• Apple WWDC 2016: The wonderful world of new developer APIs | Cory Bohon iOS announcements were packed with new betas for every Apple platform, including new APIs for iOS, macOS, watchOS, and tvOS. The updates include deeper developer hooks for Siri in iOS, Apple Pay, tvOS, iCloud data sharing, 3D Touch widgets, and a new speech recognition framework. In the past Apple has taken some heat for locking down its platforms. If social media is any indication, OS consolidation, and Apple’s new, deep API integration, has developers fired up.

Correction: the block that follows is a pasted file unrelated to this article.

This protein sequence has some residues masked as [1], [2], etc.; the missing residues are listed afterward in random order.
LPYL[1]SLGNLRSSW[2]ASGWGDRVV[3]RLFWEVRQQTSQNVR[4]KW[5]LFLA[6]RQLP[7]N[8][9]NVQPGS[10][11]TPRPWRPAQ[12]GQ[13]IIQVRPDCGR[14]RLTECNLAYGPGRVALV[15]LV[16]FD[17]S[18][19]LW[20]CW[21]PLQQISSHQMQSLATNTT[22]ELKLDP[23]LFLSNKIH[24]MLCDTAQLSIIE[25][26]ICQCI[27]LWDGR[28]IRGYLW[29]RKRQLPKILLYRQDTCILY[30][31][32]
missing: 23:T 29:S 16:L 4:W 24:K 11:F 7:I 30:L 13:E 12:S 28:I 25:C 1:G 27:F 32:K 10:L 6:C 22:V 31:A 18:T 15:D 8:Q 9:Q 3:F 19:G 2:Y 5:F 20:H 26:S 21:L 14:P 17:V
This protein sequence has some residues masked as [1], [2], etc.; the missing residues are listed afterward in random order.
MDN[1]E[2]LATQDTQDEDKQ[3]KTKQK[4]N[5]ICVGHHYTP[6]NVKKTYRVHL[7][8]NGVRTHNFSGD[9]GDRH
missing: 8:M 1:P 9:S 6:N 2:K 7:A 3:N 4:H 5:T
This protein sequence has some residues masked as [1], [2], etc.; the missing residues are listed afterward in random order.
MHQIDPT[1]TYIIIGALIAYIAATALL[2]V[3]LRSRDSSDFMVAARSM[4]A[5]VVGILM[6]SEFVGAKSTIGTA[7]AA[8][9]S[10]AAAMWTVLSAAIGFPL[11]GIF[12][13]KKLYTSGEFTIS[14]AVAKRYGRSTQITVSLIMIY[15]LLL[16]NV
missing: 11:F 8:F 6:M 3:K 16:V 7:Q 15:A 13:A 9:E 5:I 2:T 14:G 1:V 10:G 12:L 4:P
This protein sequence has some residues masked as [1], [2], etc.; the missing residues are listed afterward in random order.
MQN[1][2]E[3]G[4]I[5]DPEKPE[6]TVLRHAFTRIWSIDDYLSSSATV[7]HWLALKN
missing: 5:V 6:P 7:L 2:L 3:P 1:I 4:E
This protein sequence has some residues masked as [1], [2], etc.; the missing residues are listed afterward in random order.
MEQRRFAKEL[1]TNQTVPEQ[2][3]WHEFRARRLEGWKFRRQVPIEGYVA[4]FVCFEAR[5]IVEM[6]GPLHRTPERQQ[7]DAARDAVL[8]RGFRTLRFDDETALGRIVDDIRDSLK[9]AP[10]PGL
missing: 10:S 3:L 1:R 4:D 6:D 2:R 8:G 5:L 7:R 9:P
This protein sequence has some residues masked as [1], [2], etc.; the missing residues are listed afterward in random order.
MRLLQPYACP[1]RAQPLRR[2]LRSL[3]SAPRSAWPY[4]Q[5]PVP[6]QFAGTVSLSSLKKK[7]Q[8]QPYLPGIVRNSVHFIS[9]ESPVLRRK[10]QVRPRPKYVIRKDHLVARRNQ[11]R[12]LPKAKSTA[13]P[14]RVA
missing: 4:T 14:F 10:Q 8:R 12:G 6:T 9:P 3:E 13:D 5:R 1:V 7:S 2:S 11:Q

• WWDC 2016: Apple’s product announcements are losing punch | Erik Eckel Apple is the most innovative and desirable company in consumer technology, right? Think again. Apple WWDC 2016 announcements are primarily about incremental, though elegant, updates to its Mac OS, iOS, iCloud Drive, Siri, and other services. Some analysts are concerned that Apple has not decoupled apps like Music from the core OS; most updates won’t hit devices for several more months. It remains unclear if iOS 10 will address bugs with Apple Watch, Apple Music, and iCloud. The next iPhone is rumored to be a strong but incremental upgrade as well. Android has greatly improved over the past several years, and with manufacturers like Samsung nipping at Apple’s heels, could this be the end of Apple’s mobile dominance?